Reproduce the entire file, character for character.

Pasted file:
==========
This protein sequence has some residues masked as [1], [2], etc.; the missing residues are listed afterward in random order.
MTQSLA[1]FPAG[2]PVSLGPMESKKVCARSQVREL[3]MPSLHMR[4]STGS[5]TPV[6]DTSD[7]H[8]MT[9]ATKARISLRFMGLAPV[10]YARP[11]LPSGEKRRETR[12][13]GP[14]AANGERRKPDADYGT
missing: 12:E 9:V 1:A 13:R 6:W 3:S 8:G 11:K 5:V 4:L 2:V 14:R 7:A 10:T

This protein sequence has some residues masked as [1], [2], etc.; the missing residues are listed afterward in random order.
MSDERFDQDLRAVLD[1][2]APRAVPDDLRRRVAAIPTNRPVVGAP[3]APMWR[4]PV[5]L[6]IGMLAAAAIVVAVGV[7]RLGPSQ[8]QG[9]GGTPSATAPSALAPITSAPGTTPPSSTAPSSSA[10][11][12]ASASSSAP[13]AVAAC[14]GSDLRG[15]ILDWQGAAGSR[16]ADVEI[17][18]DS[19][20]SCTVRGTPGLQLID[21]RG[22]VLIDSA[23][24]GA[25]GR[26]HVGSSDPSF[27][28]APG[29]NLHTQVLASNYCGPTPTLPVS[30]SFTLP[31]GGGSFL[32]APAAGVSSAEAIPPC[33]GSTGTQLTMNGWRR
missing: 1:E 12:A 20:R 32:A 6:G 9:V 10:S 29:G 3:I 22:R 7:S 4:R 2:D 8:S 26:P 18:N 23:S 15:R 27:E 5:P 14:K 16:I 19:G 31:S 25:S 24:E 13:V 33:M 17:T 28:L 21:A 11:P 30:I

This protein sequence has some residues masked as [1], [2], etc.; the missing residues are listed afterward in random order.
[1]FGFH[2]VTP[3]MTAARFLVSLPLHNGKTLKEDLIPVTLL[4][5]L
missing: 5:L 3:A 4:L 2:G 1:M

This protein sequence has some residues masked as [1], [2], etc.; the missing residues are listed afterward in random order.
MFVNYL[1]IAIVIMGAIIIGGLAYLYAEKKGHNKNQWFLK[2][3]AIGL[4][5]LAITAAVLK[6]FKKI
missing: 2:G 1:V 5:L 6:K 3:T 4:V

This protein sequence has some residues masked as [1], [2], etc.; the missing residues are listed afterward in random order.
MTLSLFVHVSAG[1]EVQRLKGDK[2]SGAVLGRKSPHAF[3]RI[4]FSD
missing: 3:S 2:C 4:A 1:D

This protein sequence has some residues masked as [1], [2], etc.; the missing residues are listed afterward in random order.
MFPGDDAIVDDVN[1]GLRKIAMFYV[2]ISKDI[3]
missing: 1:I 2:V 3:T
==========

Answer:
This protein sequence has some residues masked as [1], [2], etc.; the missing residues are listed afterward in random order.
MTQSLA[1]FPAG[2]PVSLGPMESKKVCARSQVREL[3]MPSLHMR[4]STGS[5]TPV[6]DTSD[7]H[8]MT[9]ATKARISLRFMGLAPV[10]YARP[11]LPSGEKRRETR[12][13]GP[14]AANGERRKPDADYGT
missing: 12:E 9:V 1:A 13:R 6:W 3:S 8:G 11:K 5:V 4:L 2:V 14:R 7:A 10:T

This protein sequence has some residues masked as [1], [2], etc.; the missing residues are listed afterward in random order.
MSDERFDQDLRAVLD[1][2]APRAVPDDLRRRVAAIPTNRPVVGAP[3]APMWR[4]PV[5]L[6]IGMLAAAAIVVAVGV[7]RLGPSQ[8]QG[9]GGTPSATAPSALAPITSAPGTTPPSSTAPSSSA[10][11][12]ASASSSAP[13]AVAAC[14]GSDLRG[15]ILDWQGAAGSR[16]ADVEI[17][18]DS[19][20]SCTVRGTPGLQLID[21]RG[22]VLIDSA[23][24]GA[25]GR[26]HVGSSDPSF[27][28]APG[29]NLHTQVLASNYCGPTPTLPVS[30]SFTLP[31]GGGSFL[32]APAAGVSSAEAIPPC[33]GSTGTQLTMNGWRR
missing: 1:E 12:A 20:R 32:A 6:G 9:V 10:S 29:G 3:I 22:R 7:S 4:R 2:D 8:S 26:P 18:N 23:S 15:R 27:E 5:P 14:K 16:I 19:G 31:S 25:S 24:E 13:V 33:M 17:T 28:L 21:A 11:P 30:I

This protein sequence has some residues masked as [1], [2], etc.; the missing residues are listed afterward in random order.
[1]FGFH[2]VTP[3]MTAARFLVSLPLHNGKTLKEDLIPVTLL[4][5]L
missing: 5:L 3:A 4:L 2:G 1:M

This protein sequence has some residues masked as [1], [2], etc.; the missing residues are listed afterward in random order.
MFVNYL[1]IAIVIMGAIIIGGLAYLYAEKKGHNKNQWFLK[2][3]AIGL[4][5]LAITAAVLK[6]FKKI
missing: 2:G 1:V 5:L 6:K 3:T 4:V

This protein sequence has some residues masked as [1], [2], etc.; the missing residues are listed afterward in random order.
MTLSLFVHVSAG[1]EVQRLKGDK[2]SGAVLGRKSPHAF[3]RI[4]FSD
missing: 3:S 2:C 4:A 1:D

This protein sequence has some residues masked as [1], [2], etc.; the missing residues are listed afterward in random order.
MFPGDDAIVDDVN[1]GLRKIAMFYV[2]ISKDI[3]
missing: 1:I 2:V 3:T